Tony Briffa (she/her) is the president of Intersex Peer Support Australia (IPSA). Tony was born with an intersex variation called androgen insensitivity syndrome. This means that although Tony’s body looks female on the outside, she had some typical male traits internally. ‘I was subjected to a lot of unnecessary intervention without my consent when I was a child,’ says Tony.
Tony’s experience is not unique. It shows a lack of understanding and knowledge that starts at birth for the estimated 113,000 Victorians with an intersex variation. The view that there is something wrong or disordered about having an intersex variation can lead to feelings of shame and stigma for some.
‘Having an intersex variation is still often treated like a shameful secret.’
Established in 1985, IPSA is run by and for people with an intersex variation. It aims to provide support to people with an intersex variation and their families, raise awareness of intersex variations and tackle stigma. IPSA delivers training on how to be a good intersex ally. It teaches how to combat misconceptions that blend intersex with gender, including being trans or gender diverse.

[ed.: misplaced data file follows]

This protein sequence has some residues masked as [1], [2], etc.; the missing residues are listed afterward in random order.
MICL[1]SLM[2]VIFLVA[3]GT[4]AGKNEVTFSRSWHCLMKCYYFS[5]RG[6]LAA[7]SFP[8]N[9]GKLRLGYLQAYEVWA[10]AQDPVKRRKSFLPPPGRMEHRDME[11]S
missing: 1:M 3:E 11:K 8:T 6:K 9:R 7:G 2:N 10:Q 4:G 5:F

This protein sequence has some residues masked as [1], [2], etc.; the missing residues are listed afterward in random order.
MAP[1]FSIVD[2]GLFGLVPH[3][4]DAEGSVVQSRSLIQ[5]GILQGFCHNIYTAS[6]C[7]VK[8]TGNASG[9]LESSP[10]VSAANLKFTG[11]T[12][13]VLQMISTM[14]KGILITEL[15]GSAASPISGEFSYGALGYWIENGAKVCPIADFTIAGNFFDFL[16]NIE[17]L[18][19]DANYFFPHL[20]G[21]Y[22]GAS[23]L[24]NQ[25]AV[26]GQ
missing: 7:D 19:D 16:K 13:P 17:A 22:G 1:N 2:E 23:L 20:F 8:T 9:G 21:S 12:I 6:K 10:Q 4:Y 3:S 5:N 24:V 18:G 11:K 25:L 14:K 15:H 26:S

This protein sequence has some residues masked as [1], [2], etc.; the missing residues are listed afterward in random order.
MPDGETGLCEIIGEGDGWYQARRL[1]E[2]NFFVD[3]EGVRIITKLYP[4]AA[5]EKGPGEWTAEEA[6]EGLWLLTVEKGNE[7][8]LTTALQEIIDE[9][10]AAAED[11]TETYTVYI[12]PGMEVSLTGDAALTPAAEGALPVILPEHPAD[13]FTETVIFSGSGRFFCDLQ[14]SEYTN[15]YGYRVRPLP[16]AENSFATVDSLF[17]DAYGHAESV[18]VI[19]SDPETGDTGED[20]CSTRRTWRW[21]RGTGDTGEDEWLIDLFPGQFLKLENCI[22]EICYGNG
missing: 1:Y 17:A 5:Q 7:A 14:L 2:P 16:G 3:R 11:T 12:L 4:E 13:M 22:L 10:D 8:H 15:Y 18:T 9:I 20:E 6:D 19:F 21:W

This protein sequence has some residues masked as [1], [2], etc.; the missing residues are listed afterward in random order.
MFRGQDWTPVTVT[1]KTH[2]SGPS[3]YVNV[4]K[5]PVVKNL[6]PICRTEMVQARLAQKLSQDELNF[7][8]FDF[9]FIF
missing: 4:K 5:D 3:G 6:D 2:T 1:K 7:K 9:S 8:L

‘The importance of peer support… cannot be overstated. It is often life changing...’
The Victorian Government has supported IPSA to roll out YellowTick. YellowTick is a community-led initiative that helps groups to improve intersex inclusion and develop affirmative practices for programs, clients and staff. YellowTick raises awareness about people with an intersex variation, helps reduce shame and stigma and creates better allies.